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HS2: Good or Bad?

Rail: the future for sustainable travel?

HS2 has been a difficult issue for advocates of green, sustainable, travel. And, in the week when the government has finally given the signal to begin the project, the strange alliances on both sides of the argument are a good illustration of how divisive this issue has become.

Usually, it would be assumed that environmental groups would support the idea of encouraging more people to travel by train, but concerns about damage to the countryside and wildlife along the route, combined with arguments about just how high its emissions will be, have convinced many environmentalists to campaign against the line.

So, we now have some of the most bizarre and unlikely bedfellows lined up together on both sides. For the pros we have most of the government and opposition, the devolved government in Scotland, the majority of business leaders, particularly in the north, some environmental and green groups and most railway lovers. At the other end of the platform, we have many Tory backbench MPs, local councils and protest groups, the Countryside Alliance, some environmentalists, powerful conservation groups like The Woodland Trust, a few railway buffs, notably Christian Wolmar, Inner London action groups, and of course, Lord Astor.

The arguments are many and complicated, but the most powerful one, as far as the government is concerned, is the need to improve infrastructure and, thereby, stimulate business. This, to those of us on the green side, would usually be considered to be a weary and predictable response that should, but does not, take any account of the environment that is about to be damaged.

Equally, it is too easy to dismiss the concerns of wealthy home and landowners in the Chilterns as nimbyism. Everyone, whether they live in a mansion in Buckinghamshire, or a council flat in Camden, would be devastated should their home be threatened by demolition. And, while it is true that if the proposed line had been drawn through some less attractive and prosperous areas of the country the wails of protest would be less influential and less vocal, it cannot be denied that the route will have huge human and environmental impact.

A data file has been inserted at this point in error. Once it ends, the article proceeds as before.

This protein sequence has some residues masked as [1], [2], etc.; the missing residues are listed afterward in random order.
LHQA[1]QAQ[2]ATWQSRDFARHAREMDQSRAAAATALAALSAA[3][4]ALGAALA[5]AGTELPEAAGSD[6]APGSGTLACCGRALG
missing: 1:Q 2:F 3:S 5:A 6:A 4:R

Despite this, the case for HS2 still outweighs the arguments against it.  We in Britain, are already a laughing stock as far as fast, efficient railways are concerned, in comparison with the rest of Western Europe and, although this investment in infrastructure should have been made years ago, it’s still better late than never.

The most effective argument for HS2 is to look at how ineffectual the alternatives are:

  • upgrading the West Coast Main Line (WCML), the most quoted alternative, would be totally ineffectual, indeed futile. Over the last 10 years or so, this line has been in almost perpetual reconstruction: new bridges, longer platforms and four lanes of track now run through much of the Midlands. In addition to Virgin, there is now a slower and cheaper service from Crewe to Euston, operated by London Midland. But, the early-morning crowded platforms at every station from Crewe southwards tell their own story. Equally, it is well-nigh impossible to find a seat out of Euston from late afternoon onwards. Travelling north to to Glasgow, credit is due to Virgin as the line is now immeasurably better (possibly also to do with the demise of RailTrack), although horrendously expensive. Time wise – three hours from Crewe and four from Birmingham – it compares well with alternative methods of travel, but trains are invariably crowded and packed with both passengers and luggage.
  • abandoning HS2 would not lead to more people walking, cycling and using other trains, but to yet more motorways – and more single-occupancy vehicles – and air travel; both of which are considerably less green than HS2
  • support for HS2 does not mean opposing the improvement of existing railways, or the reduction in fares, or the re-opening of old/new stations and lines, or the extension of bus routes and making cities and the countryside more walking/cycling friendly

Living near the route, I will be affected by its construction, but this part of the Midlands is already defaced by overcrowded motorways, under-used toll roads and noisy, polluting airports.  Unfortunately, there will be an environmental cost for HS2, but the alternatives would be far worse.

Now that HS2 has been approved, all of us who care about the environment should work together to try to minimise its damaging impact.  But, we should also celebrate a decision that shows rail is the mode of land travel for the future and continue to lobby for improved and user-friendly public transport (including trains equipped to carry bikes and more luggage) and re-claim our roads, lanes and streets for safer cycling and walking.